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The seat on this aircraft is slightly different to the one on the A330-200 and the B777-300. It looks older. Even so, I think I like it better because there is a lot more storage space. On the downside however, this is an angled lie-flat seat.

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Earphones, a blanket and pillow and slippers have already been placed at every seat before boarding. A vanity kit and the menu are distributed after take off.

The Crew

Once more the crew are very friendly and willing to interact, even with the Western passengers. There is a woman sitting in the row in front of me who is travelling with a little boy. The crew go out of their way to make sure the mother has everything she needs and do baby talk with the boy, who is obviously enjoying all the attention.

With this being a morning departure, the service on this flight is in reverse order to the previous two I took with Korean Air. The first service is just the snack, with the full meal being served before arrival later on in the day.

The Meal

Welcome drink on the ground: There is a choice of Guava juice, orange juice and still water. The welcome drinks are served with sweet, coated peanuts.
Hot towel before the meal: Scented hot towel.
Choice: There is a choice of two Western breakfasts and an Asian dish.
Delivery:
Trolley service.
Type of meal:
Breakfast.

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The Main Course

Pork and shrimp Wonton soup with noodles and pak choi with chilli sauce, pickled onion and pickled cucumber.

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Dessert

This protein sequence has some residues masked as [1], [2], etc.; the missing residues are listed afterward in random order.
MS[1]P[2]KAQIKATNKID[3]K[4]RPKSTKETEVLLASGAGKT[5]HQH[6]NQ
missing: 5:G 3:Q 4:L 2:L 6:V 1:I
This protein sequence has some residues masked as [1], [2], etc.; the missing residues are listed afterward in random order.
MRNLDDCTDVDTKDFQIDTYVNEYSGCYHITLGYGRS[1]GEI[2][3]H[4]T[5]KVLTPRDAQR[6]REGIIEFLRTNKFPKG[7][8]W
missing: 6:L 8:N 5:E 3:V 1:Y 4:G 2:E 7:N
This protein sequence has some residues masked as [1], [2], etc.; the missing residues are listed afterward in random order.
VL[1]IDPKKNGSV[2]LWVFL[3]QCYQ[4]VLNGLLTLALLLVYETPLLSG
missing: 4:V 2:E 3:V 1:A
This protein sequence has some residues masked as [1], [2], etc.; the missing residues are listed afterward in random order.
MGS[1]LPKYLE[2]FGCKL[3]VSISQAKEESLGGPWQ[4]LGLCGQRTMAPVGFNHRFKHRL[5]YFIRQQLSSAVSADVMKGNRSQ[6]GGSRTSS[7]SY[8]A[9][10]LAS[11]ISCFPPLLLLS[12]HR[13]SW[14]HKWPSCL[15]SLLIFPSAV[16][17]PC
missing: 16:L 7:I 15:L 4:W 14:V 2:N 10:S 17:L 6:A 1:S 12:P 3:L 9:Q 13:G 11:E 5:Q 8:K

Selection of fruit.

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With the Western dishes yoghurt and bread are also served, but these are not part of the Asian meal.

After the meal, the crew hand out immigration cards and customs forms for South Korea, a bottle of water and fresh water spray to keep you hydrated. And then the lights go out.

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The Second Service

Choice: There is a choice of one Korean dish, one Western dish and one Asian dish.
Delivery:
Trolley service.
Type of meal:
Dinner.

Amuse Bouche

Roasted bell pepper roll with cream cheese and a balsamic reduction, served with pre-meal drink.

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The First Course

Tomato and mozzarella with Italian dressing.

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The Soup

Green pea soup, offered only with the Western dish.

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The Main Course

Beef tenderloin with wholegrain mustard sauce, roasted potatoes, sundried tomatoes, mushrooms and onion rings.

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The Cheese

Cheese: Camembert, Cheddar and blue cheese.

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Dessert

Frangipane tart.

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The second service already begins four hours out of Incheon and by the time the meal is over, we still have more than two hours to go. So the crew switch the lights off again to allow passengers to continue napping. It is not a big thing really, But I think I would have preferred for the service to start a little later.

Arrival

Incheon is very busy when we arrive, which is probably why we end up pulling onto a stand at the satellite terminal. Gates numbered 1 through 50 are in the main terminal complex, while the gates in the hundreds are in the satellite.

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From the satellite there is an automated shuttle to take passengers across to the arrivals concourse. The journey takes approximately two minutes. I am slightly apprehensive as I alight from the train, there are people everywhere and there is a long queue for the escalators. Fortunately, it turns out that most of the passengers are not heading for Seoul but are only changing planes in Incheon. Subsequently, the queues for immigration are not at all that long. By the time I reach the carousel, my suitcase is already expecting me.

Once I am through customs, I head for exit 14 to catch the shuttle to The Nest Hotel.